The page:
Image by Nick Rosza

Jane Hirshfield

b. 1953

Hirshfield's poems renew, reaffirm the power of language to move deeply, to articulate experience precisely. - The Antioch Review

Each Happiness Ringed by Lions

Jane Hirshfield

Opening the Hands Between Here and Here

Jane Hirshfield

The Bell Zygmunt

Jane Hirshfield

Manners / Rwanda

Jane Hirshfield

The Adamantine Perfection of Desire

Jane Hirshfield

For What Binds Us

Jane Hirshfield

Previous Next

About Jane Hirshfield

Jane Hirshfield (b. 1953, USA) is the author of six books of poetry, several translations and two collections of essays. Her most recent volume After, on being published in both the US and UK, was nominated for the UK's T. S. Eliot Award and named one of the Washington Post's best books of 2006. She has received fellowships from the Guggenheim and Rockefeller Foundations, the Academy of American Poets and the National Endowment for the Arts; other awards include the Poetry Center Book Award, Columbia University's Translation Center Award and the Commonwealth Club of California Poetry Medal.

Her work gravitates toward the point where the philosophical, emotional, and sensual realms intersect. 'To Judgment: An Assay,' for example, contains metaphysical and imagistic investigations of its subject, but also records the poet's internal struggle with the role judgment plays in a life. Hirshfield's introductory definition of the subtitle 'assay' illumines the approach of many of her poems: the term, she says, is used as it is "in the mining industry, where a substance is disassembled and analysed to determine the strengths and quality of its various parts; only in this case the examination is done with the imaginative mind rather than the chemical one."

Here is a poet who can state that "immensity taps at your life", as Hirshfield does in describing a great redwood in 'Tree', a poem balancing the calm existence of those large, long-lived trees and the transitory, daily understandings of our human lives. A philosophical temperament does not, however, mean other emotions, such as love, rage and anguish, are absent. 'The Adamantine Perfection of Desire' deals with the irrefutable power of that human drive, showing how, at last, "The living cannot help but love the world." 'The Poet' and 'Manners / Rwanda', in turn, demonstrate Hirshfield's keen awareness of "the wider sufferings of the world", suffering acknowledged as a "privilege to know only from newspapers", as her introduction to the latter poem has it.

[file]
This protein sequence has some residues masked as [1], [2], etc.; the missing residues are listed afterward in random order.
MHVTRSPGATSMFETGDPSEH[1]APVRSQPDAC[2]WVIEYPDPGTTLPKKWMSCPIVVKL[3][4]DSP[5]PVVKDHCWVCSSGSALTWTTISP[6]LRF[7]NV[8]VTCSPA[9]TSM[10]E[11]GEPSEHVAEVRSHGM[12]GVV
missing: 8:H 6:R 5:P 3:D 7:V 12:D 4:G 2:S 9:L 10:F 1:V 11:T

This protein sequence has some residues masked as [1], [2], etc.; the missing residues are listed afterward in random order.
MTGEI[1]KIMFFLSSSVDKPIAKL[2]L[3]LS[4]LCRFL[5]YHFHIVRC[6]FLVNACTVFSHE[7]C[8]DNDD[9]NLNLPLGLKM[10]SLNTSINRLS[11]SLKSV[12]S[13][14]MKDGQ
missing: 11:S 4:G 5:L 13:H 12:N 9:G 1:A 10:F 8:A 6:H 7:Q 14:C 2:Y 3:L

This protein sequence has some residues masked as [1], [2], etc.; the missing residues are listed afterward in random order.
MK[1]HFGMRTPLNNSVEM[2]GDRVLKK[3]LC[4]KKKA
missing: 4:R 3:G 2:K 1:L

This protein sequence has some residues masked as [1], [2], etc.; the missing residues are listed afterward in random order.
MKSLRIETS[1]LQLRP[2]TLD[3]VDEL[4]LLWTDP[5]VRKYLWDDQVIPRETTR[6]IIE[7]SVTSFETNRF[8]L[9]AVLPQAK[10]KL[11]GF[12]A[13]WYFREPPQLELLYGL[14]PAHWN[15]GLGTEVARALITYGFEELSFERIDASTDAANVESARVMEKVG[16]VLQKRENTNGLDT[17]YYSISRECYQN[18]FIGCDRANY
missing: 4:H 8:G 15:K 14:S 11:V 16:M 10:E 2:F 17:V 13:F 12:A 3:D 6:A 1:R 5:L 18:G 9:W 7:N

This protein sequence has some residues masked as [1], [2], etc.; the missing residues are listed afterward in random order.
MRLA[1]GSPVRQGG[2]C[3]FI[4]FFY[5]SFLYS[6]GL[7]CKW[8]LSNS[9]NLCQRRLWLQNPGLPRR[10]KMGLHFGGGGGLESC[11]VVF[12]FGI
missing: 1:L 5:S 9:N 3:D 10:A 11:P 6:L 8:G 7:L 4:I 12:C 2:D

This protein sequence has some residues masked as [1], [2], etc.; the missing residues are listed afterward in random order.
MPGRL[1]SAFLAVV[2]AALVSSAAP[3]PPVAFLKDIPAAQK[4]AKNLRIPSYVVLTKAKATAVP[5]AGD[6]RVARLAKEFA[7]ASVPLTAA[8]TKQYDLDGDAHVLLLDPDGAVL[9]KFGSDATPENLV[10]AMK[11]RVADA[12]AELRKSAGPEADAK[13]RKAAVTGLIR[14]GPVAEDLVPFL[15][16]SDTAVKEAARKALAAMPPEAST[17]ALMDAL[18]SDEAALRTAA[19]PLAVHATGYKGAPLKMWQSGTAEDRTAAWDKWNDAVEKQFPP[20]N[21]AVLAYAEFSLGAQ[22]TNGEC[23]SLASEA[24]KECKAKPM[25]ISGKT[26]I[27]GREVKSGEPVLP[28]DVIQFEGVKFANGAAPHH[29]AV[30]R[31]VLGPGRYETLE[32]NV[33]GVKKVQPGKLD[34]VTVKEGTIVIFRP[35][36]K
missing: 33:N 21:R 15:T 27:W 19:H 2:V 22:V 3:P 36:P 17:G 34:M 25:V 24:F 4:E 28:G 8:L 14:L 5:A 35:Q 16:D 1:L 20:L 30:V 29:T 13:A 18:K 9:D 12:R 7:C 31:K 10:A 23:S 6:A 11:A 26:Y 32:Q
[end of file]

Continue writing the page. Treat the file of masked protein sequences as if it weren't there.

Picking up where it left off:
Formally, her work can range from subtly cadenced free verse, through the hypnotic rhetoric and repetition of 'Spell To Be Said Upon Departure', to the form she calls "wandering rhyme," heard perhaps most clearly in 'Milk', where it lends a shaping music to Hirshfield's stringent exploration of a seemingly harmless commodity. In her performance here, she reads with measured calmness, approaching her own poetry as Robert Pinsky states her essays do the poems of others, "in a way that feels exactly right to me: plainly, reverently, intelligently."

This recording was made on the 28th November, 2007 at the Command Productions, Sausalito, California and was produced by Dave Radlauer.

Additional material and useful links

Kitchen Ants and Everyday Epiphanies

For Jane Hirshfield, every action is a form of judgment.

Jane Hirshfield

reads her poems "Heat" and "Autumn Heat."

All Too Human

Jane Hirshfield reads two short poems: 'Of: An Assay' and 'The Envoy.'

The Poem Show: American Poetry Special

On the Poetry Trust website, an edition of the Poem Show featuring American poets at the Aldeburgh Poetry Festival. With intriguing and provocative readings from Mark Halliday, Jane Hirshfield, and...

Selected bibliography

Nine Gates: Entering the Mind of Poetry, HarperCollins...

Each Happiness Ringed By Lions, Bloodaxe Books 2005


After, HarperCollins 2006 / Bloodaxe Books 2006


The October Palace, HarperCollins 1994

The Lives of the Heart, HarperCollins 1997

Of Gravity and Angels, Wesleyan University Press 1988

Take a tour

Jean Sprackland's tour

There are so many good poems in the Children's Archive, it's hard to know where to start! I'd like to share with you...

Take Jean Sprackland's tour >